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Trotting Toward Trouble: The State of the Bureau of Land Management’s Wild Horse and Burro Program

Wednesday, October 17, 2018

Caroline McHugh

Law Clerk

Picture the American West.

What do you see? Does a herd of wild mustangs galloping across a sagebrush expanse come to mind? For many, romantic images of the western landscape celebrated in popular culture symbolize American ideals of rugged individualism and freedom. Although first introduced to North America by European colonists, wild horses came to represent those important American themes in our images of the West. Now, the iconic symbols pose a threat to western ecosystems.

Despite their cultural appeal throughout the 20th century, the population of horses on the western range dwindled due to the harvesting activities of “mustangers.” Lawmakers responded to this assault on the American identity by unanimously enacting the Wild Free-Roaming Horses and Burros Act in 1971. The Act aimed to protect these “living symbols of the historic and pioneer spirit of the West” from “capture, branding, harassment, or death,” and directed federal agencies to manage the animals in certain regions of public lands.

It worked. The Bureau of Land Management (BLM, the primary agency charged with administering the Act) estimates that there were approximately 25,000 wild horses and burros on public lands in 1971. By 2018, that number exceeds 82,000.

But the story does not end here. Federal agencies charged with implementing the Act have another responsibility: to manage the animals “in a manner that is

Wild Horses

Courtesy of the Bureau of Land Management, 

U.S. Department of Interior 

designed to achieve and maintain a thriving natural ecological balance on the public lands.” In pursuit of this goal, BLM is required to remove excess animals when it determines that there is an overpopulation. BLM estimates that the range can support approximately 27,000 horses and burros while maintaining a healthy ecological balance with other wildlife and livestock. The current population exceeds this threshold by approximately 300 percent. Experts predict that natural forces such as predation will not control this excess; in fact, unchecked wild horse and burro herds double in size every four years.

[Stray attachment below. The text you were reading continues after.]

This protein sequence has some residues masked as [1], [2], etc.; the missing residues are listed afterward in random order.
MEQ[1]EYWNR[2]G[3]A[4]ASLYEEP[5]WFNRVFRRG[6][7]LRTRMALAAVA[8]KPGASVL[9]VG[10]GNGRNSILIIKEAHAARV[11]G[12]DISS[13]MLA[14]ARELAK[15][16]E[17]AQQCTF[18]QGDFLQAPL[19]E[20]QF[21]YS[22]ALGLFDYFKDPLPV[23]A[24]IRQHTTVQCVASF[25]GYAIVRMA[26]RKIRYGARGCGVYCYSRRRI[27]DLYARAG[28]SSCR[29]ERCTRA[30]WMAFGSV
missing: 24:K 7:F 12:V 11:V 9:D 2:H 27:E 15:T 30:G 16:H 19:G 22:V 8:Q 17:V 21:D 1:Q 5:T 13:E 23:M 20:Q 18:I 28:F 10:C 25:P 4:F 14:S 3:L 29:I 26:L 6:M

BLM now faces a significant management challenge. Overpopulation can lead to overgrazing and resulting starvation and thirst among the horses, burros, and other wildlife. It can also help spread invasive weeds and increase conflicts with private property and roads. To respond to the overpopulation, BLM focuses on periodically gathering and permanently removing animals from the range. This method has limited effectiveness: while approximately 4,099 animals were adopted in 2017, nearly 46,000 are currently held in off-range corrals and pastures. BLM spends approximately $49 million per year (two-thirds of the wild horse and burro program budget) maintaining care in these facilities.

BLM is eager to find alternative (and more economically sustainable) management approaches and asked the National Academy of Sciences to review its management program and make recommendations. The National Academy recommended contraception and fertility control as the most promising method of population control. BLM currently uses fertility control techniques that limit fertility for two years. BLM has demonstrated interest in studying and using these more broadly, with emphasis on longer-term effectiveness. Fertility control measures would limit the reproduction capacity of the wild herds, therefore reducing the population on the range without requiring the agency to support the animals in holding facilities.

Further contributing to the management challenge, vocal advocates from all sides criticize the agency’s approach. Some parties want fewer horses and burros on the range to reduce grazing competition for livestock and wildlife and initiate lawsuits against BLM forcing the agency to remove animals. On the other hand, horse advocates attack when BLM does take management actions. Horse advocates want to keep more horses on larger areas of public land, oppose subjecting animals to the stress of removal, and criticize fertility control and sterilization procedures as dangerous and scientifically unwarranted. The cultural love for horses that originally instigated protections now makes any management effort extremely controversial.

In many ways, we are fortunate to discuss an excessively successful recovery. However, BLM now finds itself corralled in a management puzzle by competing forces of ecology, law, and constituent advocates. Fertility control measures may provide a promising solution, but this modern western drama is far from over. For now, BLM continues its quest for an effective and economical management strategy that will maintain genetically viable, healthy populations while preserving the ecosystem.

Editor’s note: This post originally appeared on the Georgetown Environmental Law Review Online blog on October 3, 2018, at https://www.law.georgetown.edu/environmental-law-review/blog/trotting-towards-trouble-the-state-of-the-bureau-of-land-managements-wild-horse-and-burro-program/ and is reprinted with permission.